Scotland’s social care watchdog has come under fire for pushing gender-confused kids as young as 12 down the path of ‘sex-swap’ procedures.
The Care Inspectorate’s transgender guidance for children and young people’s services, which claims to be based on “current best practice guidance”, was developed in consultation with activist group LGBT Youth Scotland.
The guidelines push staff to refer children to Sandyford Young People’s Clinic, which has long been accused of steering gender-confused children towards medical and surgical transition, rather than attempting to address any psychological issues which may be present. This is the same discredited model used by NHS England’s Tavistock gender clinic, which is scheduled to close.
The guidance attempts to silence staff from upholding a young person’s biological sex or telling them they are gender-confused. In addition, it instructs staff to use a young person’s ‘preferred pronouns’ and allow them to share bedrooms with those who “share their gender identity”, pending a risk assessment.
But Trina Budge, Director of campaign group For Women Scotland, criticised the Care Inspectorate for “putting the most marginalised group in society, cared-for children, at risk.”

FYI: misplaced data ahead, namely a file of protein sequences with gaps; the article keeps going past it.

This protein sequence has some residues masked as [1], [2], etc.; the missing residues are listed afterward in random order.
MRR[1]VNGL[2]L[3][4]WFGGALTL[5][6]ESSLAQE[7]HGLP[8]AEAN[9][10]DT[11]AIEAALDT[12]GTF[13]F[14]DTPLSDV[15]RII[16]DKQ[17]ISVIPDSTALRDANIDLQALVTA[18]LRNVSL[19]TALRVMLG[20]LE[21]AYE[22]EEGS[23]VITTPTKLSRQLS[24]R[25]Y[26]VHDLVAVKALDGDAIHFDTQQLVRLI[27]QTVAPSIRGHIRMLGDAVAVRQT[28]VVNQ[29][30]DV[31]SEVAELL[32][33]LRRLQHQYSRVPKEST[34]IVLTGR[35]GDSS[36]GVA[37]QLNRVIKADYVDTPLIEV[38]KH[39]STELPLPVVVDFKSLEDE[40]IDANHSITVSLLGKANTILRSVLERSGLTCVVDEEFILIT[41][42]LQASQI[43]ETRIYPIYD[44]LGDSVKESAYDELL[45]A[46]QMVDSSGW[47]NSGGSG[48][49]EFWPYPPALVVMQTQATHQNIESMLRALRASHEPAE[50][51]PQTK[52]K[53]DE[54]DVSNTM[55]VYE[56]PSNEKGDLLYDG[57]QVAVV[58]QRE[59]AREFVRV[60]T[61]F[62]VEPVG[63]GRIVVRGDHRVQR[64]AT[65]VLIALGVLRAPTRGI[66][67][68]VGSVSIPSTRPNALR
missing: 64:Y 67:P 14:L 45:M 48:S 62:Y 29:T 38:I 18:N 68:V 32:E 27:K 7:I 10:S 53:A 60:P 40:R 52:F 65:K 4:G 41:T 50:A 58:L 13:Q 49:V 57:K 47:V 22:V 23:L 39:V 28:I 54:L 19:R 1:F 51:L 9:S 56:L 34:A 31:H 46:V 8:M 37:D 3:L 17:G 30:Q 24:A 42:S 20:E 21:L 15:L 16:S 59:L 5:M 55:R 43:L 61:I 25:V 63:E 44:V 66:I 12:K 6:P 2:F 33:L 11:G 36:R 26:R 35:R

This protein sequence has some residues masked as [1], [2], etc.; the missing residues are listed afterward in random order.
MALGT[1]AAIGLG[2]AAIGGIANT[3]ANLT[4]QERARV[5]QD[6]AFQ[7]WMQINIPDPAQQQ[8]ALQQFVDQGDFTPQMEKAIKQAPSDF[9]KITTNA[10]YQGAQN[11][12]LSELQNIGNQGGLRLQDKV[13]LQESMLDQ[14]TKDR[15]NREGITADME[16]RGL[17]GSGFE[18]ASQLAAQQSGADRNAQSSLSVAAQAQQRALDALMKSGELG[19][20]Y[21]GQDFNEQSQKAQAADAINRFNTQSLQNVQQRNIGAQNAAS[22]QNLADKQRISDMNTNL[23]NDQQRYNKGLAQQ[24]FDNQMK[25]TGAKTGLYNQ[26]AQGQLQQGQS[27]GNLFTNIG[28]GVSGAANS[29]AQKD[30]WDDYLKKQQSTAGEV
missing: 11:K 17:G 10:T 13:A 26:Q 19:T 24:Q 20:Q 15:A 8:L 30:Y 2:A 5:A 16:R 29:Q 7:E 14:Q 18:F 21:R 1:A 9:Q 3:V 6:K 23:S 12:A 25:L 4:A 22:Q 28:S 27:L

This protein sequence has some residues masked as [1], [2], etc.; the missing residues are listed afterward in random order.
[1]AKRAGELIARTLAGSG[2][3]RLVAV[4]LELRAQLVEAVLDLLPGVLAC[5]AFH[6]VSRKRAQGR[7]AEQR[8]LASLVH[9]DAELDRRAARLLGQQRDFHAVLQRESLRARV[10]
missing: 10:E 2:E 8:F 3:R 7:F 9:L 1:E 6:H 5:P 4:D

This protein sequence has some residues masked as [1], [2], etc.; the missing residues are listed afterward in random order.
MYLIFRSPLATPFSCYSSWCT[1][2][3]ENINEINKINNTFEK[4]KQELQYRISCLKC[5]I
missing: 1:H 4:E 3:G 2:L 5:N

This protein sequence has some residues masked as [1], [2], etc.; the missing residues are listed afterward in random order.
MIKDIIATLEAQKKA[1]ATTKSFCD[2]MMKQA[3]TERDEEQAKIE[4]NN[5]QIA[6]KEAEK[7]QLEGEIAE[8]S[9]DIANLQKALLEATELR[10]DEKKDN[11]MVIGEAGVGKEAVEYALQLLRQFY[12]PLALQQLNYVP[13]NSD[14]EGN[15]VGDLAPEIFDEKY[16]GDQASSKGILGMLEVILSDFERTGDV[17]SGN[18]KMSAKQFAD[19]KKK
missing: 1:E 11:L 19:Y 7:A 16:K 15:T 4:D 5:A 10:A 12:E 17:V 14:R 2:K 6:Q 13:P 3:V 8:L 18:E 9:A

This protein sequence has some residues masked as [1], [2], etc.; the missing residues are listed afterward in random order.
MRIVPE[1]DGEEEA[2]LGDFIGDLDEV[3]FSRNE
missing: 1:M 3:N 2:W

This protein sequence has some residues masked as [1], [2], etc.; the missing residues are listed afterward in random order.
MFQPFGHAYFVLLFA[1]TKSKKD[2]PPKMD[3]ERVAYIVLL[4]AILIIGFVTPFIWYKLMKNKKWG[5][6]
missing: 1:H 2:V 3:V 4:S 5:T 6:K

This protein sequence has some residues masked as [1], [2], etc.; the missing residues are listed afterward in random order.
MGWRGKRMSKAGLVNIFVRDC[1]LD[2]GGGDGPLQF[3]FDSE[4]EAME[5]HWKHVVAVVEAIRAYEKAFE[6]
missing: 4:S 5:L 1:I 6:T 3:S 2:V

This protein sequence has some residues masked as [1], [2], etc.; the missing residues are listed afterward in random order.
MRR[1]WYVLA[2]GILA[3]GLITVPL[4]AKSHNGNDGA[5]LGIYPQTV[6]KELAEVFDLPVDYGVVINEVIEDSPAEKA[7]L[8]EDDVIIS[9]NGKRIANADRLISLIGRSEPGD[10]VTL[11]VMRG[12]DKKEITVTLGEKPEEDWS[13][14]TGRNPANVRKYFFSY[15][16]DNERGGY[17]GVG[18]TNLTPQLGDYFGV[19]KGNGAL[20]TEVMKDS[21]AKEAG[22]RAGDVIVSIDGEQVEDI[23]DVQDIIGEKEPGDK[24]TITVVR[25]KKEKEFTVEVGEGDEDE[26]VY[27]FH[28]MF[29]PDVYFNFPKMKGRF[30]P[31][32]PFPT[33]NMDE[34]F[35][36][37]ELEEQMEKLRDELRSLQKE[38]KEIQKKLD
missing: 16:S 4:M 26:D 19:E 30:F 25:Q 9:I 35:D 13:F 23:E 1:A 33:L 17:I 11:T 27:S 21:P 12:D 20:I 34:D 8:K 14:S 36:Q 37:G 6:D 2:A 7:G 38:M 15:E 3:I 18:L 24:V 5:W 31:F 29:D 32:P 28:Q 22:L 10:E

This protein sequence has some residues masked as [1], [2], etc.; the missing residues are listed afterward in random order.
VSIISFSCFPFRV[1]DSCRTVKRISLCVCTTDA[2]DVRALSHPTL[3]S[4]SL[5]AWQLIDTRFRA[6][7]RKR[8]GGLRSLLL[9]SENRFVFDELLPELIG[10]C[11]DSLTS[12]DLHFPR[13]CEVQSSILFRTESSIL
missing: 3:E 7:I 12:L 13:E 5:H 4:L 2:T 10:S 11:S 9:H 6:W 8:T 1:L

She accused it of offering guidance that “draws on no clinical expertise” .
“Rather than listening to a lobby group with a dangerous ideology, they should have read the interim Cass Review.”
Last year, the interim Cass Review on clinical practice at NHS England’s Tavistock gender clinic warned of the risks of encouraging “social transition” and the possible long-term effects of puberty blockers.
But a spokesman for the Care Inspectorate claimed that it had not even considered the interim Cass Review’s findings, as it focused on “NHS gender identity healthcare for young people in England” rather than Scotland.
Dr David Bell, a former staff governor at the Tavistock said: “There is now considerable evidence that just affirming children is harmful and this guidance seems to just ignore all the emerging medical evidence.
“Children with a conflict about gender and sexual identity need to be treated with thought and understanding. Many of these children will have a history of abuse, trauma, depression and major family issues. Just referring to them as trans and sending them off down a medical pathway risks causing them more harm.”
Last month, the Tavistock clinic was threatened with court action over ‘missing’ emails to the trans activist group Mermaids.
The Information Commissioner’s Office (ICO) said the Tavistock clinic needs to look again, after it refused to release then denied holding email correspondence with Mermaids under a Freedom of Information (FOI) request.
Mermaids’ ‘governance and management’ is currently under investigation by the Charity Commission, after revelations the group had been sending chest binders to girls as young as 13 without their parents’ knowledge.